This is the beach of my late childhood. The beach I could see from my high school geometry class, the one that would mesmerize me into a catatonic state, causing me to lose my train of thought…
“Was that interior alternate angles are equal…?”
This is the beach where my best friends and I skipped off to during the wind and rain of winter, dodging out on a practice run to go swimming in the cold ass Pacific Ocean, plowing into the surf in our shorts, t-shirts, and knee-high sports socks.
When my New Jersey-born husband first visited the Oregon Coast with me, he couldn’t believe my high school was located directly across the street from such gorgeousness.
Tom still laughs about his inaugural sojourn to the beach of my childhood. We walked toward the sea from my parents’ place, located roughly a quarter mile from the dunes and grasses, emerging onto some of the most stunning coastline I have ever seen.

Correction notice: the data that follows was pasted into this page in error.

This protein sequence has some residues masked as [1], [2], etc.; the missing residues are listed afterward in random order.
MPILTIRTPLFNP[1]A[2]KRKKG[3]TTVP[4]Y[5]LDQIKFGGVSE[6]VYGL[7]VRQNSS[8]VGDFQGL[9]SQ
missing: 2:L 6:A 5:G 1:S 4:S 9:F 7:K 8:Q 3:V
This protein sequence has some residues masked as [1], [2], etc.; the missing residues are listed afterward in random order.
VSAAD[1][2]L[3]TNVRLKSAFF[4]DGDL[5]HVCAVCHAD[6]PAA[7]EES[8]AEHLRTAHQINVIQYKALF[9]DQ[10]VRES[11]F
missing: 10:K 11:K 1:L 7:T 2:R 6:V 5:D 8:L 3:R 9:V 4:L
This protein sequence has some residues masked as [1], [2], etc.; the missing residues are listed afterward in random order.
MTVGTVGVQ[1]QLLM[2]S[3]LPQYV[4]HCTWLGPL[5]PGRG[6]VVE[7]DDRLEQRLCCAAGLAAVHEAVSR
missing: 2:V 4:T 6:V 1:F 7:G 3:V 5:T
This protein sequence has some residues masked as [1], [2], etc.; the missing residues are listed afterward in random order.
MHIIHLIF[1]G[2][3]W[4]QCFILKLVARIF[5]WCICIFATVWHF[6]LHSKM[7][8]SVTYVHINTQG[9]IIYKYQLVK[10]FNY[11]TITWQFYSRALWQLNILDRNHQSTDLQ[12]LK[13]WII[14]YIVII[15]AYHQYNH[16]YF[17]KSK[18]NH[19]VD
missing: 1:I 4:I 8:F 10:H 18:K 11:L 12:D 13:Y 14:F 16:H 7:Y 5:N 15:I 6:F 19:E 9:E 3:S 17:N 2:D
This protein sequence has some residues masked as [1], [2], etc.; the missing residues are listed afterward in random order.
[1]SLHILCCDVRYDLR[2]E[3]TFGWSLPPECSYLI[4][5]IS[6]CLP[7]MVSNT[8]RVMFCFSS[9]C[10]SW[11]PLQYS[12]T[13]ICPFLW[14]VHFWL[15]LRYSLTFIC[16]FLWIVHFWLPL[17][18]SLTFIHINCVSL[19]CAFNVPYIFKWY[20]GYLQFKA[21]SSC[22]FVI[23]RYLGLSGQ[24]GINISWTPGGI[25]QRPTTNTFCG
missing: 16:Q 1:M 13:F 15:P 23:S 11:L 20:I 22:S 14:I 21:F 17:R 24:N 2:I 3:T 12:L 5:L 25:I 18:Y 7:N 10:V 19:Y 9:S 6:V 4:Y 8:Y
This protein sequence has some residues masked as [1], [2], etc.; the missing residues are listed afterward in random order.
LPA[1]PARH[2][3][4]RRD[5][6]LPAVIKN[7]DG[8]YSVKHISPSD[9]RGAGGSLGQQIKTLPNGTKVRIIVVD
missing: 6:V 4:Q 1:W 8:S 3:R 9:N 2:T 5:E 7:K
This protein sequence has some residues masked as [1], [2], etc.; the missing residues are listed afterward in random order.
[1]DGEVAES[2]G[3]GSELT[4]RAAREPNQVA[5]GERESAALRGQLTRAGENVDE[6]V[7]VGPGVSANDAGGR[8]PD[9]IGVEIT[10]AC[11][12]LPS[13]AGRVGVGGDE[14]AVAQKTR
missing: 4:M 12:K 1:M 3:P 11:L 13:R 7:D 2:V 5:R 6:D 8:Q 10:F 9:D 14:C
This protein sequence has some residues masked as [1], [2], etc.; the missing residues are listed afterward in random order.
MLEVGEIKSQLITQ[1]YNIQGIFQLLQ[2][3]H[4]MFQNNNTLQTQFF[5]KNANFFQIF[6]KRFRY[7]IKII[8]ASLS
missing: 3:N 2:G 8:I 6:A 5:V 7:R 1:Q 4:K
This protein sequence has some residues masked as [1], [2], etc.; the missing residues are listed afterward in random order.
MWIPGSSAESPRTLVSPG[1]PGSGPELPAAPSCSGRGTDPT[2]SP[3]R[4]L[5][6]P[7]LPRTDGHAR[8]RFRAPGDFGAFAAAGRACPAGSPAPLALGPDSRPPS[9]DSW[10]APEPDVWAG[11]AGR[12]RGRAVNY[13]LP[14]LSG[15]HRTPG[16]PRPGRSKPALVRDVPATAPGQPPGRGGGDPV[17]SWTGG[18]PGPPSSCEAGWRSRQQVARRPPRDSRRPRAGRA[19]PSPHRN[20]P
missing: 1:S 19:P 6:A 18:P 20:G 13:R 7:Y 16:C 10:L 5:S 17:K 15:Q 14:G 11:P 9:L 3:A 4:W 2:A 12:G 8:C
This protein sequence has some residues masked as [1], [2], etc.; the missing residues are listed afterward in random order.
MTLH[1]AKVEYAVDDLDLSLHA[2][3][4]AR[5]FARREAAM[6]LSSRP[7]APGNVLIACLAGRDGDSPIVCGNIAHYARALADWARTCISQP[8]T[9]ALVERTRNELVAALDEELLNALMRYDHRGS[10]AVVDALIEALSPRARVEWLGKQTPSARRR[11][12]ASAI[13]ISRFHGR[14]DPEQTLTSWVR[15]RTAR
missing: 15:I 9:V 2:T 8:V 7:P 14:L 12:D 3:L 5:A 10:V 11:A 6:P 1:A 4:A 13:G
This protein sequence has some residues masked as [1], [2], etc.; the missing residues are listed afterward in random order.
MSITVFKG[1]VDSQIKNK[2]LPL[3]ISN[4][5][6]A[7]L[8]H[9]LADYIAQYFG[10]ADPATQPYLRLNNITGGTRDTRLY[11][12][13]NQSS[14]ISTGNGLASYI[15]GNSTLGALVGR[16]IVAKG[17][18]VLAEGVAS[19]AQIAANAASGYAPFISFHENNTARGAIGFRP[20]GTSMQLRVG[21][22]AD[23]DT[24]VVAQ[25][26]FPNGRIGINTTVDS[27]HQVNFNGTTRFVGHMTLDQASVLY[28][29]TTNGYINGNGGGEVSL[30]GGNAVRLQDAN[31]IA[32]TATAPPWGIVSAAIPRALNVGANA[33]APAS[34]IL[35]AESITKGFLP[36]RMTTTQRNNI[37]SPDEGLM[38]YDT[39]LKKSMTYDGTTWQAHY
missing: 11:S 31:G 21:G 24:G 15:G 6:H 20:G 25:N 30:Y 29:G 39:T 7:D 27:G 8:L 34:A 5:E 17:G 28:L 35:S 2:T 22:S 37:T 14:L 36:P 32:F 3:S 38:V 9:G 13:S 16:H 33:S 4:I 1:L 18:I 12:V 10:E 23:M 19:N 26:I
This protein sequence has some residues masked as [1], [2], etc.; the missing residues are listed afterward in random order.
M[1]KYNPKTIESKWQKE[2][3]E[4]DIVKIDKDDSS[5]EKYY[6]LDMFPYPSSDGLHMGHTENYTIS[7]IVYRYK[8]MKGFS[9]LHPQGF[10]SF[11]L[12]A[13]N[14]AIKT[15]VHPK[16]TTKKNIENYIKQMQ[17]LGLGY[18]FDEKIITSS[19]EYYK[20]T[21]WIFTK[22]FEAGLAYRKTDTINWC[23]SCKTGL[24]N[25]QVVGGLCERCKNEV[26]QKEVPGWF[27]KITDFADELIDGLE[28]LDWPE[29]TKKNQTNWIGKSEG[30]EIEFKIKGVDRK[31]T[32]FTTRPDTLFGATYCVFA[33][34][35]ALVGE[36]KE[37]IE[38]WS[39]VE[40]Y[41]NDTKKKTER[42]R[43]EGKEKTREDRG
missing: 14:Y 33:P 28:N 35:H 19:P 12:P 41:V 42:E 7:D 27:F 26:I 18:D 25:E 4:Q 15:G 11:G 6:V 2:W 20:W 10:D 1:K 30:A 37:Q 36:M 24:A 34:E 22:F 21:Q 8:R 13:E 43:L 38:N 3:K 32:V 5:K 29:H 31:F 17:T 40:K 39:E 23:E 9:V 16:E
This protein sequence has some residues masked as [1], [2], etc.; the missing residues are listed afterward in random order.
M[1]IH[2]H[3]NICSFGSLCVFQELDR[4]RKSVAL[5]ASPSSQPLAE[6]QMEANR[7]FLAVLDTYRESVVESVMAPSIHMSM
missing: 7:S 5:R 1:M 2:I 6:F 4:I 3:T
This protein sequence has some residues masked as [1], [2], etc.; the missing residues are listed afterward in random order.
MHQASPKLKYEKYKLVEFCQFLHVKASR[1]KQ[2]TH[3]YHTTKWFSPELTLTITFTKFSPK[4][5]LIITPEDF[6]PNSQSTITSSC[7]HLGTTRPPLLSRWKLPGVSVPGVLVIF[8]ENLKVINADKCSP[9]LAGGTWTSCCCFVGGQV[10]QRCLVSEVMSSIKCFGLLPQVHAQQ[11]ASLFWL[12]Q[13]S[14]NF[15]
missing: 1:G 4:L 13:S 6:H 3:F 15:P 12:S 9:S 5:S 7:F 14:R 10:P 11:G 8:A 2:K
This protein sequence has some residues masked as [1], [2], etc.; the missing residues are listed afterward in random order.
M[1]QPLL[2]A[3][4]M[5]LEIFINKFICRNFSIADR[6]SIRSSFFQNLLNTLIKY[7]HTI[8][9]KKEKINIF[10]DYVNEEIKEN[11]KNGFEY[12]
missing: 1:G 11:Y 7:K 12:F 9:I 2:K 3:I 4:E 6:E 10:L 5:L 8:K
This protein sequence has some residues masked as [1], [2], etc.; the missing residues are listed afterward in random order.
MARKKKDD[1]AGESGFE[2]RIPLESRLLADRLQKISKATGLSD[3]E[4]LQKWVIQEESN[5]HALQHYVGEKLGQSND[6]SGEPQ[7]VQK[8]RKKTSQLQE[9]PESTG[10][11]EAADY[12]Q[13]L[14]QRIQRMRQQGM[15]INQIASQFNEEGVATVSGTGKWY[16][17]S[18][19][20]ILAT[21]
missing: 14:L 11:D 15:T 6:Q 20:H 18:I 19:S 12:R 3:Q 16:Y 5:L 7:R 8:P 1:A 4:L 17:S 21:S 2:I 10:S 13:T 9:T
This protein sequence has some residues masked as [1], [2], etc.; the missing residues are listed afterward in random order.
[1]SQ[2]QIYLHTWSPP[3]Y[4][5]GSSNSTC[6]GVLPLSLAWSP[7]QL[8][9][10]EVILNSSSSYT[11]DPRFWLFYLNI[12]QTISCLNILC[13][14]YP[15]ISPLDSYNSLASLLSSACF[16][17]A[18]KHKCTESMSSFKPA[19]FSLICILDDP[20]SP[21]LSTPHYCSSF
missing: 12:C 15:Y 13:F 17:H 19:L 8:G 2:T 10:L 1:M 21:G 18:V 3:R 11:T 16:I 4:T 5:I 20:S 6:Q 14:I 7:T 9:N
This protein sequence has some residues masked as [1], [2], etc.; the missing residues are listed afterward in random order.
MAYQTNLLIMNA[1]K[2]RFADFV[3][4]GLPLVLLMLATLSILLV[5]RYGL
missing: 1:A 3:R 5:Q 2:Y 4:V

I looked left, I looked right, and said…”I can’t believe it…it’s so crowded!”
Now, you have to remember that Tom’s childhood coastal experiences were more along the lines of the Jersey Shore, where a body is hard pressed to find visible bits of sand in the crush of humanity that congregates there.
So, as you can imagine, he found my attitude particularly funny.
“Uhm, Michele…there are…what…about five people here?!?”
“I know…I can’t believe it,” I responded, with no small amount of outrage.
It is lovely for the Zs that this is now the beach of their childhood. They freeze themselves in the water, swimming until their lips are blue. They roll around in the sand (still) until their ears are full of its multi-colored grains. They scramble over the huge piles of driftwood left by surging storms.
Luckily though, they don’t have the resulting drop in mathematical thinking that often accompanied my connection to the beach!